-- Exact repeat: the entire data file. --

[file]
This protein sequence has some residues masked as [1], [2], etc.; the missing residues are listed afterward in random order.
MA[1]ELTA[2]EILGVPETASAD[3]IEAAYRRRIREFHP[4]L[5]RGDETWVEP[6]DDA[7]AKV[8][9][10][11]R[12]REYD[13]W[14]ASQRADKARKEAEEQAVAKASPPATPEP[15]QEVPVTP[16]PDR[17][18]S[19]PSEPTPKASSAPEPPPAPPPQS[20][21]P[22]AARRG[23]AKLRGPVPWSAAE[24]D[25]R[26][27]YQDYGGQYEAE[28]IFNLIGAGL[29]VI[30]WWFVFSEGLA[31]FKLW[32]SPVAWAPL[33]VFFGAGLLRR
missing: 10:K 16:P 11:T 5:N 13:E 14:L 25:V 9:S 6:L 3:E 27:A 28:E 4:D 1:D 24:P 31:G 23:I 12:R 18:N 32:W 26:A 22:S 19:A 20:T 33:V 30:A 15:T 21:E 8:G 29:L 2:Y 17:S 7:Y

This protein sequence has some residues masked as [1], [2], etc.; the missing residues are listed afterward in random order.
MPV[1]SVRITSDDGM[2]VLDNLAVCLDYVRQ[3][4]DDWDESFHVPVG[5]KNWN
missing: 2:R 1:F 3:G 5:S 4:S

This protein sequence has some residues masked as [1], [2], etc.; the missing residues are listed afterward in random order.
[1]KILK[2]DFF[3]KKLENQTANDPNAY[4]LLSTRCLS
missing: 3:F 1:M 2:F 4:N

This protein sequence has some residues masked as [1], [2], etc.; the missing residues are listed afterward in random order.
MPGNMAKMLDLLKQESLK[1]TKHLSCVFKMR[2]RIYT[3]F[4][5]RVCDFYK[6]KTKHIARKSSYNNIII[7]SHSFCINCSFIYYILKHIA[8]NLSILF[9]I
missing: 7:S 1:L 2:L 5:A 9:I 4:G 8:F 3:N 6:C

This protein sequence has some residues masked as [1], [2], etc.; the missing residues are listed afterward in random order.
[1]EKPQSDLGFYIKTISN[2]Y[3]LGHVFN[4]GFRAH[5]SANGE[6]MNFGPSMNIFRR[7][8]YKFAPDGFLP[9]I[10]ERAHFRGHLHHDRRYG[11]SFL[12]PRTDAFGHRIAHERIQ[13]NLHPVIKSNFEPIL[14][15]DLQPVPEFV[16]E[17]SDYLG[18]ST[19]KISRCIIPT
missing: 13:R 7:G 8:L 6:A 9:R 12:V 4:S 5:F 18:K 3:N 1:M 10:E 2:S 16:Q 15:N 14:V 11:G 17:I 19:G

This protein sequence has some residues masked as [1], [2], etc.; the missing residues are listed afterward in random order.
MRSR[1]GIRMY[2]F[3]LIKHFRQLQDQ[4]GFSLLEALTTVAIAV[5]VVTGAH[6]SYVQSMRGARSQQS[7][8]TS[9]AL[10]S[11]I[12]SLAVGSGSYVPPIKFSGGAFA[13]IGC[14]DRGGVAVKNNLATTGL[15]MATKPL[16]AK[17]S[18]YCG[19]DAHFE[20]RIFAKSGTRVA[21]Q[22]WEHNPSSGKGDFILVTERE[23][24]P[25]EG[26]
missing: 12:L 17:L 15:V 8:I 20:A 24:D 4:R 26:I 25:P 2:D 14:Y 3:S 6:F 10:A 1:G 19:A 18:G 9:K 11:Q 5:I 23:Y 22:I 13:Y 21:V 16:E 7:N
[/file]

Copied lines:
This protein sequence has some residues masked as [1], [2], etc.; the missing residues are listed afterward in random order.
MA[1]ELTA[2]EILGVPETASAD[3]IEAAYRRRIREFHP[4]L[5]RGDETWVEP[6]DDA[7]AKV[8][9][10][11]R[12]REYD[13]W[14]ASQRADKARKEAEEQAVAKASPPATPEP[15]QEVPVTP[16]PDR[17][18]S[19]PSEPTPKASSAPEPPPAPPPQS[20][21]P[22]AARRG[23]AKLRGPVPWSAAE[24]D[25]R[26][27]YQDYGGQYEAE[28]IFNLIGAGL[29]VI[30]WWFVFSEGLA[31]FKLW[32]SPVAWAPL[33]VFFGAGLLRR
missing: 10:K 16:P 11:T 5:N 13:E 14:L 25:V 9:S 6:L 3:E 27:A 28:E 4:D 1:D 24:P 31:G 23:I 12:R 18:N 32:W 26:A 22:S 19:A 20:T 33:V 30:A 15:T 21:E 8:G 29:L 2:Y 17:S 7:Y

This protein sequence has some residues masked as [1], [2], etc.; the missing residues are listed afterward in random order.
MPV[1]SVRITSDDGM[2]VLDNLAVCLDYVRQ[3][4]DDWDESFHVPVG[5]KNWN
missing: 2:R 1:F 3:G 5:S 4:S

This protein sequence has some residues masked as [1], [2], etc.; the missing residues are listed afterward in random order.
[1]KILK[2]DFF[3]KKLENQTANDPNAY[4]LLSTRCLS
missing: 3:F 1:M 2:F 4:N

This protein sequence has some residues masked as [1], [2], etc.; the missing residues are listed afterward in random order.
MPGNMAKMLDLLKQESLK[1]TKHLSCVFKMR[2]RIYT[3]F[4][5]RVCDFYK[6]KTKHIARKSSYNNIII[7]SHSFCINCSFIYYILKHIA[8]NLSILF[9]I
missing: 7:S 1:L 2:L 5:A 9:I 4:G 8:F 3:N 6:C

This protein sequence has some residues masked as [1], [2], etc.; the missing residues are listed afterward in random order.
[1]EKPQSDLGFYIKTISN[2]Y[3]LGHVFN[4]GFRAH[5]SANGE[6]MNFGPSMNIFRR[7][8]YKFAPDGFLP[9]I[10]ERAHFRGHLHHDRRYG[11]SFL[12]PRTDAFGHRIAHERIQ[13]NLHPVIKSNFEPIL[14][15]DLQPVPEFV[16]E[17]SDYLG[18]ST[19]KISRCIIPT
missing: 13:R 7:G 8:L 6:A 9:R 12:V 4:S 5:F 18:K 3:N 1:M 10:E 2:S 16:Q 15:N 14:V 11:G 17:I 19:G

This protein sequence has some residues masked as [1], [2], etc.; the missing residues are listed afterward in random order.
MRSR[1]GIRMY[2]F[3]LIKHFRQLQDQ[4]GFSLLEALTTVAIAV[5]VVTGAH[6]SYVQSMRGARSQQS[7][8]TS[9]AL[10]S[11]I[12]SLAVGSGSYVPPIKFSGGAFA[13]IGC[14]DRGGVAVKNNLATTGL[15]MATKPL[16]AK[17]S[18]YCG[19]DAHFE[20]RIFAKSGTRVA[21]Q[22]WEHNPSSGKGDFILVTERE[23][24]P[25]EG[26]
missing: 12:L 17:L 15:V 8:I 20:A 24:D 4:R 26:I 25:P 2:D 14:Y 3:S 6:F 10:A 1:G 19:A 18:G 9:K 11:Q 5:I 23:Y 22:I 13:Y 21:V 16:E 7:N